Unsurprisingly, the asteroid named Wikipedia is very well described in the encyclopedia.
The wikipedia searches show what was on the minds of people last year.
The list of the english wiki is pretty much predictable – companies, books, movies and news. Only one unknown term – but now I know that One Direction is yet another boy band (and hey, it’s been a good while since the previous).
The list of the finnish wiki, on the other hand, is odd. Half of the terms are as expected, but I really wonder what are the guitarist from Europe, a domestic publish-your-nekkid-pictures-site and Titanic (the ship, not the movie) doing in the top ten.
A great infographic: the most common word in the wikipedia article titled “history of …”
Good to know that there’s a wikipedia article on the concept of applying blunt force to a malfunctioning device.
My personal hall of fame-contribution to the annals of technical tapping is a hairline fracture in the right big toe on account of a television (this was the eighties, a modern screen would burst into atoms at such treatment).
The persistently static green boat in front of the Nokia House has been a source of multiple espionage-related jokes.
The wikipedia article puts such fears to rest, the story is far more innocent (or even more thoroughly disinformed).
The classic on the Internet, nobody knows you’re a dog cartoon from New Yorker has a lengthy wikipedia page of its own.
Buffalo buffalo Buffalo buffalo buffalo buffalo Buffalo buffalo, english language and wikipedia at their finest.
Yesterday evening I was hit by a sudden memory of a tale from the old woodchuck’s handbook (the copy published by the local Walt Disney company): a mysterious shaft somewhere in the US from which various treasures had been unearthed with great difficulty, since the deep hole kept on filling with water.
Had no idea of the time, place or any real details beyond the above (I probably still own the book, but it’s somewhere at my parents’ place).
Entered a descriptive sentence “mystery hole in the ground that fills with water” into google and was instantly rewarded: the Oak Island mystery remains unsolved to this day.
1000 entries, everyone’s not interesting, but that’s the par for the course.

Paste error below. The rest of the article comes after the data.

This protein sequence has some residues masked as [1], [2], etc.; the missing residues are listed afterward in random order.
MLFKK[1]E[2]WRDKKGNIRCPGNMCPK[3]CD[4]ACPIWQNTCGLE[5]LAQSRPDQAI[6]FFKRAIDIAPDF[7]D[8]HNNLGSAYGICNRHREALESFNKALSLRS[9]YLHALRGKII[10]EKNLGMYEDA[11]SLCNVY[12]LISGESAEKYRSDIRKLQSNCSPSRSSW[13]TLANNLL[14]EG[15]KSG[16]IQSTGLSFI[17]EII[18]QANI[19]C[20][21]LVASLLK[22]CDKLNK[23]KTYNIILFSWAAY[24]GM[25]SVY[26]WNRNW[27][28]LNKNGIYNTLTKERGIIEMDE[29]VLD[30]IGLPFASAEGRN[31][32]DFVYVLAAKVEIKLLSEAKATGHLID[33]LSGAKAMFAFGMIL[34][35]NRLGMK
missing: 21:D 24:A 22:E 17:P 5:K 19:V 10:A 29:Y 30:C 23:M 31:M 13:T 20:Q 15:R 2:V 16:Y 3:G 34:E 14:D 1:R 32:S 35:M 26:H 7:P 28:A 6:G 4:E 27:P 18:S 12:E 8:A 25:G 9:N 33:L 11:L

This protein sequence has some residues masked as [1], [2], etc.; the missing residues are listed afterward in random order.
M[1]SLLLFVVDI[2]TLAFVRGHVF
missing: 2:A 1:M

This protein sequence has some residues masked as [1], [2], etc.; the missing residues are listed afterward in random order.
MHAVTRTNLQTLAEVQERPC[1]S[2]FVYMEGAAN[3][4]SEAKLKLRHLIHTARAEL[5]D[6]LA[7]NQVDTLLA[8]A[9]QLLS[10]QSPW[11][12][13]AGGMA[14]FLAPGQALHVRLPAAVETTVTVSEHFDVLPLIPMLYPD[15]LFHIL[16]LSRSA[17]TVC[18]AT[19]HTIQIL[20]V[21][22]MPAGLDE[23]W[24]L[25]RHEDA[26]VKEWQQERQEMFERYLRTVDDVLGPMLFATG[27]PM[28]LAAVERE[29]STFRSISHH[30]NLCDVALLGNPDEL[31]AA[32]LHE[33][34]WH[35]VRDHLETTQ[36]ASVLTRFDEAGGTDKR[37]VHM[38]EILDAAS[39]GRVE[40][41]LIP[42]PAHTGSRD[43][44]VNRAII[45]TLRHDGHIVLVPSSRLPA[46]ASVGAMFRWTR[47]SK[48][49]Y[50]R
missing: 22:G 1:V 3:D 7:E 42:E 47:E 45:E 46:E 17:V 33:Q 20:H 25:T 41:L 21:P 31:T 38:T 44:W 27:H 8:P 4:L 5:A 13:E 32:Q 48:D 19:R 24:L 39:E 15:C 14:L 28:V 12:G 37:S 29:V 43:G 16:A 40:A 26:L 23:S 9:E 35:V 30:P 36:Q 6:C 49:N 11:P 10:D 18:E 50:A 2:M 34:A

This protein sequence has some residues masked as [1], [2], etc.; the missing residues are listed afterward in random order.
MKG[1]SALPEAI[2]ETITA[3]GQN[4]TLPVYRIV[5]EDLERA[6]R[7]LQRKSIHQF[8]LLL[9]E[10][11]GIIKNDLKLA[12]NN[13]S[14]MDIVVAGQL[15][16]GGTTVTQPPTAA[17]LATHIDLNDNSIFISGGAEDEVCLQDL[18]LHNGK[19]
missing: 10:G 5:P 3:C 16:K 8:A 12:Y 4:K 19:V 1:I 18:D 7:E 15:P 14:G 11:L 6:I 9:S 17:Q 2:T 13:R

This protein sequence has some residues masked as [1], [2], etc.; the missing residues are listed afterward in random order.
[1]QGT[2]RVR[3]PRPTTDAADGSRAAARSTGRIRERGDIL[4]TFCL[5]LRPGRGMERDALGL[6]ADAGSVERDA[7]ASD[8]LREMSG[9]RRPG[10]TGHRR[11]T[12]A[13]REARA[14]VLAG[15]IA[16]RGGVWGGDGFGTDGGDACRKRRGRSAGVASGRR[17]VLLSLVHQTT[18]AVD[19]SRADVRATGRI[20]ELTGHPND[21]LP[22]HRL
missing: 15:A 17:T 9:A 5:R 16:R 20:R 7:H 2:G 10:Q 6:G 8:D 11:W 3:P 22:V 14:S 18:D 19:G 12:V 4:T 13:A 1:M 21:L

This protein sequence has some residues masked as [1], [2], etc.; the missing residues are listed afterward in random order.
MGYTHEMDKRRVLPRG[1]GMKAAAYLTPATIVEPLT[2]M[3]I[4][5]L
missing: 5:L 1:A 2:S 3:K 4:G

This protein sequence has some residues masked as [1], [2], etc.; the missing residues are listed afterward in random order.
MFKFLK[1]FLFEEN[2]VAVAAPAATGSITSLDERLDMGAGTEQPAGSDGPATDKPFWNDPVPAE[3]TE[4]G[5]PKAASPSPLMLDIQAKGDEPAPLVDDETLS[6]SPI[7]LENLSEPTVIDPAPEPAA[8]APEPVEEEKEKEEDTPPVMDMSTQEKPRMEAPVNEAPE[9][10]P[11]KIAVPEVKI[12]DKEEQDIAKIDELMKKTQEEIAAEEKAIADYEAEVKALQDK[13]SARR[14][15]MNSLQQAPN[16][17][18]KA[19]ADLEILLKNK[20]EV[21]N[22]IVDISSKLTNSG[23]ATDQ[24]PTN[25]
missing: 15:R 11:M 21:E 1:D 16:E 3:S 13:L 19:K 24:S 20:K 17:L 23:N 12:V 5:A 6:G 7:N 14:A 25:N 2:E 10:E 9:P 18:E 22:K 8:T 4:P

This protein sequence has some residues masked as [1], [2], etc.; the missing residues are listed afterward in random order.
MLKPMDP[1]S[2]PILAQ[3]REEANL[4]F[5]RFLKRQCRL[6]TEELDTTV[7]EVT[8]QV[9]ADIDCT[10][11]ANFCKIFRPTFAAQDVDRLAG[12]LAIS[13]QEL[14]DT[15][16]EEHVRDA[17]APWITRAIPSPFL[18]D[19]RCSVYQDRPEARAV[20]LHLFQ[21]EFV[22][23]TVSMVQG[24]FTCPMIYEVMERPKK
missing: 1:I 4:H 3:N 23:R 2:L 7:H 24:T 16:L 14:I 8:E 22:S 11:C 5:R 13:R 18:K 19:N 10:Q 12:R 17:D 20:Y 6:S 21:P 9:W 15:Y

Wikipedia turns 10 today. Sure, it’s occasionally mired in misinformation and controversy and has been publicly punked multiple times, but wikipedia’s nonetheless a good starting point for most kinds of deeper search.
(Recent topics checked: “witch house” as a musical genre, the names of guest stars on “NCIS: Los Angeles”, the chronology of eighties Macintosh computer releases. And many others.)
Yay, the tumbleblog that curates the cream of the crop out of wikipedia is back after a long hiatus.
And there was much rejoicing:
Wikipedia vandalism animated (the page: Nickelback, the most common edit: reference to the band being gay).
The Best of Wikipedia blog has been on a roll lately.
The daily crop varies in number, but there’s plenty of good items to read up on:
- Bloop (unexplained sound).
- L’esprit de l’escalier (late retort-syndrome).
- D.B. Cooper (mysterious criminal).
- Whale fall (as seen in the Blue Planet).
- Ferret legging (spectacularly dumb sport).
In the continuously growing “never in Britannica”-series: Michael Tritter, a foil character from House, M.D.
Wikipedia does not cease to amaze.
Megamouth shark, a rarely sighted deep sea shark was recently captured in Philippines (and subsequently eaten).
Sightings of this unusual creature are explicitly listed, a practice that probably does not scale up.
Definite bonus item in the article: introduction of a globster concept.
Missed the Finnish wikipedia’s breaking 200k articles utterly.
Even though the finnish version nowhere near the quantity nor quality of the original, it’s still a useful reference.
By far the best I’ve seen this year was about Palm’s sudden follow-up product to the still unreleased Pre: Post. And while some chunks of the proposed feature set are plausible, most are dead giveaways…
Irregular bout of appreciation to the wonders of wikipedia sighted recently:
- Simple english wikipedia was a gift from xkcd the other day. The effort to render complex concepts into form understandable by laypersons is probably much much harder than it seems.
- Unusual software bugs (mostly named after scientists famous for their counterintuitive theories).
- The stippled portraits made famous by Wall Street Journal are known as hedcuts.
- A canonical listing of model railroad scales.
- Every once in a while the domestic wikipedia exceeds the depth of the big original. The article on late Cliff Burton is one such.
Among the recently featured articles are pearls such as:
- Bone Wars, when paleontologists go wild.
- Year Zero, still the only album accompanied with an alternate reality game. Thus far, that is.
- Edgar Allan Poe, the man who single-handedly kicked off more literary genres than anyone.
- Jack The Ripper conspiracy theories, way more entertaining than Patricia Cornwell’s limp take.
- Assassination of Robert F. Kennedy, even murkier than his brother’s (but far less discussed).
In comparison, the selection of chess champions, catholic clergymen and Radiohead albums in the domestic wikipedia pales in comparison. Though this week’s feature on platypus is a pleasant exception.